Infrared involves heating the surface area of an interior space rather than the air volume; this is because radiant heat is absorbed by objects and travels through the atmosphere until it comes into contact with something solid. Once infrared is absorbed by an object – e.g. the walls or ceiling – it’s then re-radiated back out into the room, in effect creating a 360° source of warmth. Infrared takes a lot longer to heat up spaces on initial start because it warms deep into the fabric of the building, but once heated up, rooms are uniformly warm from top to bottom. This often allows users of an infrared system to turn down their thermostat by a few degrees and still achieve the same level of comfort compared to if they were using a conventional heating system. Infrared doesn’t rely on air movement to transfer heat so it’s unaffected by draughts and also won’t disturb dust, pet hairs or other allergens. An essential part of using infrared heaters correctly is getting their positioning right. These heaters require a ‘line of sight’ to be most effective and should ideally be pointed to high occupancy areas of the room so that their warmth is directed to where it’s needed most. If in doubt, it’s always best to consult an expert regarding installation as poor positioning can make your system operate less effectively.

What are the different types of infrared heat?

Infrared is part of the electromagnetic spectrum and within this band of wavelengths there’s a sliding scale of radiant heat types. On the one end, there’s gentle heating designed for all-day use; and on the other, there’s powerful warmth that’s great for outdoor applications. That’s the beauty of infrared – its numerous variations offer a solution for every space and every occasion, whether it’s for interiors or exteriors, homes or businesses. If you want to know more, here are the types of infrared used in our products:

• Far Infrared

Far infrared is the gentlest form of infrared and it’s easily absorbed by the human body to create a deeper sensation of heat. It’s so mellow that it is used in a broad range of applications, from infrared saunas to assist muscle relaxation, to heat lamps for terrariums. This form of infrared is used in our heating panels and is best used in properties with a standard ceiling height, e.g. homes, offices and small retail spaces. Products that use this form of infrared are sometimes called far infrared heaters or FIR heaters.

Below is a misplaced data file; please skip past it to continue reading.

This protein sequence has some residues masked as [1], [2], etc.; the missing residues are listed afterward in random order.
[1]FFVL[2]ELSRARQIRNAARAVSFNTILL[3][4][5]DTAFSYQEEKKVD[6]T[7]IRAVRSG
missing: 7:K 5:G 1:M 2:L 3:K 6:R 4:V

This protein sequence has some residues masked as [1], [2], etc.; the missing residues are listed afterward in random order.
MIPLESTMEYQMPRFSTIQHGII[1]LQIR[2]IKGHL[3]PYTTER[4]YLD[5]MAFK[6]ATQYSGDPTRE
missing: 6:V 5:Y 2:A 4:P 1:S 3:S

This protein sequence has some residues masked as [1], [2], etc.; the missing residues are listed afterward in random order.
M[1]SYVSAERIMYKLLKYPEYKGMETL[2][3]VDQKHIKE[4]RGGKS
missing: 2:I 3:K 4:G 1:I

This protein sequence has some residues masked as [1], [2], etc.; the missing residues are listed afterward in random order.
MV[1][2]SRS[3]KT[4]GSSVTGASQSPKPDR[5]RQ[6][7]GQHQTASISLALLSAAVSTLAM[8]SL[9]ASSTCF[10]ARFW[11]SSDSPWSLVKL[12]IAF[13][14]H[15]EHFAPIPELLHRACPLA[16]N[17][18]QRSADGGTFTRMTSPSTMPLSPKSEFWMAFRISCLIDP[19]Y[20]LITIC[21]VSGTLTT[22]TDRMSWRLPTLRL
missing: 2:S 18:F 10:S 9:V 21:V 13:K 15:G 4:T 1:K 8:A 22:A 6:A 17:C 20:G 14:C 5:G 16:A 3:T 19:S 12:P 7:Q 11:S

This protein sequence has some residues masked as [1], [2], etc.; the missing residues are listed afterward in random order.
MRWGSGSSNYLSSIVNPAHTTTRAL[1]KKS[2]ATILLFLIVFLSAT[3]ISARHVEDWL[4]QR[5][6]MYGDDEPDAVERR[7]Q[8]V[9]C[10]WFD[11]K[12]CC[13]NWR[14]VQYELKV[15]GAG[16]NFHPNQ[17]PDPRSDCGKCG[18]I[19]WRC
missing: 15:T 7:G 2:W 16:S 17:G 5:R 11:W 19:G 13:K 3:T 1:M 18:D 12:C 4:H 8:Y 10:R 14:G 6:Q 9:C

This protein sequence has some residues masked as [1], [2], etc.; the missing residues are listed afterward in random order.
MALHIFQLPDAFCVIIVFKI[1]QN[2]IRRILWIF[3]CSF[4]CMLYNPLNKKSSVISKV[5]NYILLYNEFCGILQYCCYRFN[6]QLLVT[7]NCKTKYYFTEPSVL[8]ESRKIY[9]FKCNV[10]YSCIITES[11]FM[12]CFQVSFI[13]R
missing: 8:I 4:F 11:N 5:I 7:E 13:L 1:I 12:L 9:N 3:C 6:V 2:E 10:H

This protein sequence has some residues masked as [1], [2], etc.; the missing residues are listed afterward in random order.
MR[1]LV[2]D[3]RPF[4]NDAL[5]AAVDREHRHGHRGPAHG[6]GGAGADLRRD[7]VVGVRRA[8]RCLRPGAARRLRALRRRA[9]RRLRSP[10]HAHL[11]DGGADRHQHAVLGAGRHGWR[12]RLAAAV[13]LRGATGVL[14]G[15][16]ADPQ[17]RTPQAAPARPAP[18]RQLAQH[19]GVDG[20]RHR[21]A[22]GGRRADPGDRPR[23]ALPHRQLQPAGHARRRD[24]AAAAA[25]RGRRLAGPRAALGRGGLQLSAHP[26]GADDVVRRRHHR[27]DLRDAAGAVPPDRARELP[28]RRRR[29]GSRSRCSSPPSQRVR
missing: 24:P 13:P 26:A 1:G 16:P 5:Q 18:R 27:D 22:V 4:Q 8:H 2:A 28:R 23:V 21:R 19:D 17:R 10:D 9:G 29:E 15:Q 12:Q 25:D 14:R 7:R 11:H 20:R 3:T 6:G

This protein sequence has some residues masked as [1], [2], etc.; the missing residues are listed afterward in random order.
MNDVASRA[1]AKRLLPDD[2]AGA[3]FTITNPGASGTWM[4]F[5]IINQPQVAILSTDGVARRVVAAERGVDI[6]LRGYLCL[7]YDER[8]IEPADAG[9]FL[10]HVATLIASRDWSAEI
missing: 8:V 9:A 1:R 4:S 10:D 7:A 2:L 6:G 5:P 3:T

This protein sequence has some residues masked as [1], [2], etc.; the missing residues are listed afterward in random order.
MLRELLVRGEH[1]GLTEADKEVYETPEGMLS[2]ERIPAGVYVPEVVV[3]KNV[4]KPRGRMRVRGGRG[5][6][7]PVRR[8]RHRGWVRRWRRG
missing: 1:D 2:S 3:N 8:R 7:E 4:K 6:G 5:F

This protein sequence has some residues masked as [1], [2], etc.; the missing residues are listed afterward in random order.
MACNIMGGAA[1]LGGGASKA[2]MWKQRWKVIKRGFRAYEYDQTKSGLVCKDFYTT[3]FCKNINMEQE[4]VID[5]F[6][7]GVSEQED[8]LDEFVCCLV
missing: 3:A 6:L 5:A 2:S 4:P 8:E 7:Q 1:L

• Longwave Infrared

Longwave infrared is very similar to far infrared in terms of how it feels, so by and large, the two terms are used fairly interchangeably. However, longwave infrared is slightly stronger than far infrared, transmitted at a higher temperature which allows it to have an effect from a greater distance. That’s why longwave heaters are geared toward heating spacious areas. They’re typically used in lofty interiors with high ceilings, such as churches, meeting halls and barn conversions, though with careful positioning can also be used in sheltered outdoor spaces such as verandas and terraces. Our longwave infrared products include ceramic heaters, such as the Herschel Aspect range, as well as wire filament heaters like the Ecostrad Thermostrip.

• Mediumwave Infrared

Mediumwave infrared is used in our carbon element patio heaters and provides a mid-point between the gentle, long-lasting effects of far infrared, and the more intense immediacy of shortwave radiation. This type of radiant heat is powerful enough to keep you warm in outdoor conditions and products that use this form of warmth will give off a red, rosy glow. The greatest benefit of mediumwave infrared is that it’s not as vigorous as shortwave and near infrared so you’ll be able to sit under one of these heaters for longer without feeling overly hot or uncomfortable. However, as mediumwave heat is gentler, it does mean that the sensation of this warmth can be offset by gusts and breezes so they tend to work best in sheltered outdoor spaces. Mediumwave infrared heaters are also good for spot-heating in hard-to-heat interiors such as workshops and garages.